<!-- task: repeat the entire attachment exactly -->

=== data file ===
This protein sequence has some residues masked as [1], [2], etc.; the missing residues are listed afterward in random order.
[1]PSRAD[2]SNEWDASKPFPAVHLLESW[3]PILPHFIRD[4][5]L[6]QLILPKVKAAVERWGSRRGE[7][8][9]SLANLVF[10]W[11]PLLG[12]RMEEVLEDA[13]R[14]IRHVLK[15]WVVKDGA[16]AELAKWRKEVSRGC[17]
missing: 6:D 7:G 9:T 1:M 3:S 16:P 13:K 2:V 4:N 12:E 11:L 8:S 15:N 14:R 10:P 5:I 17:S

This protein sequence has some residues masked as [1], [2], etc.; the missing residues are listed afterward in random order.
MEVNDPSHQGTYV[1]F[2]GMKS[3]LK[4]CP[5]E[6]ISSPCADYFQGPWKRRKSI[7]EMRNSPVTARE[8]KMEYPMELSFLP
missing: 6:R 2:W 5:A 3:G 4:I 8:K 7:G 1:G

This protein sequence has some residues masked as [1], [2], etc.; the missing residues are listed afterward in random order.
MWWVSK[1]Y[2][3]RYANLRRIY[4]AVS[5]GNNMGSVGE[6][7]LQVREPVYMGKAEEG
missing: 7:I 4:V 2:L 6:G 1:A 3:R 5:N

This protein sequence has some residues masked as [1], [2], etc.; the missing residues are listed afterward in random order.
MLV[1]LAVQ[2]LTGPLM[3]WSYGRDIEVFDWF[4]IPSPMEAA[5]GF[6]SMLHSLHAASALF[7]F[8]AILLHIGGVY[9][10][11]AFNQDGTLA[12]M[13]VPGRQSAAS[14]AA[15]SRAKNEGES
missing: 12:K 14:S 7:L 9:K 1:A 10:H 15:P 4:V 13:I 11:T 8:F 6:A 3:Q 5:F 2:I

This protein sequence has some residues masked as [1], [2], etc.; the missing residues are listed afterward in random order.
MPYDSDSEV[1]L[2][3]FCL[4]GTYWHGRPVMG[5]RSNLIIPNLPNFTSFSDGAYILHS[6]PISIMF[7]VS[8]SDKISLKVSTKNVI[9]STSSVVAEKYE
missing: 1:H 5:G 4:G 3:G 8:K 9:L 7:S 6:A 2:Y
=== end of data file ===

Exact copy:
This protein sequence has some residues masked as [1], [2], etc.; the missing residues are listed afterward in random order.
[1]PSRAD[2]SNEWDASKPFPAVHLLESW[3]PILPHFIRD[4][5]L[6]QLILPKVKAAVERWGSRRGE[7][8][9]SLANLVF[10]W[11]PLLG[12]RMEEVLEDA[13]R[14]IRHVLK[15]WVVKDGA[16]AELAKWRKEVSRGC[17]
missing: 6:D 7:G 9:T 1:M 3:S 16:P 13:K 2:V 4:N 12:E 11:L 8:S 15:N 14:R 10:P 5:I 17:S

This protein sequence has some residues masked as [1], [2], etc.; the missing residues are listed afterward in random order.
MEVNDPSHQGTYV[1]F[2]GMKS[3]LK[4]CP[5]E[6]ISSPCADYFQGPWKRRKSI[7]EMRNSPVTARE[8]KMEYPMELSFLP
missing: 6:R 2:W 5:A 3:G 4:I 8:K 7:G 1:G

This protein sequence has some residues masked as [1], [2], etc.; the missing residues are listed afterward in random order.
MWWVSK[1]Y[2][3]RYANLRRIY[4]AVS[5]GNNMGSVGE[6][7]LQVREPVYMGKAEEG
missing: 7:I 4:V 2:L 6:G 1:A 3:R 5:N

This protein sequence has some residues masked as [1], [2], etc.; the missing residues are listed afterward in random order.
MLV[1]LAVQ[2]LTGPLM[3]WSYGRDIEVFDWF[4]IPSPMEAA[5]GF[6]SMLHSLHAASALF[7]F[8]AILLHIGGVY[9][10][11]AFNQDGTLA[12]M[13]VPGRQSAAS[14]AA[15]SRAKNEGES
missing: 12:K 14:S 7:L 9:K 1:A 10:H 15:P 4:V 13:I 11:T 8:F 6:A 3:Q 5:F 2:I

This protein sequence has some residues masked as [1], [2], etc.; the missing residues are listed afterward in random order.
MPYDSDSEV[1]L[2][3]FCL[4]GTYWHGRPVMG[5]RSNLIIPNLPNFTSFSDGAYILHS[6]PISIMF[7]VS[8]SDKISLKVSTKNVI[9]STSSVVAEKYE
missing: 1:H 5:G 4:G 3:G 8:K 9:L 7:S 6:A 2:Y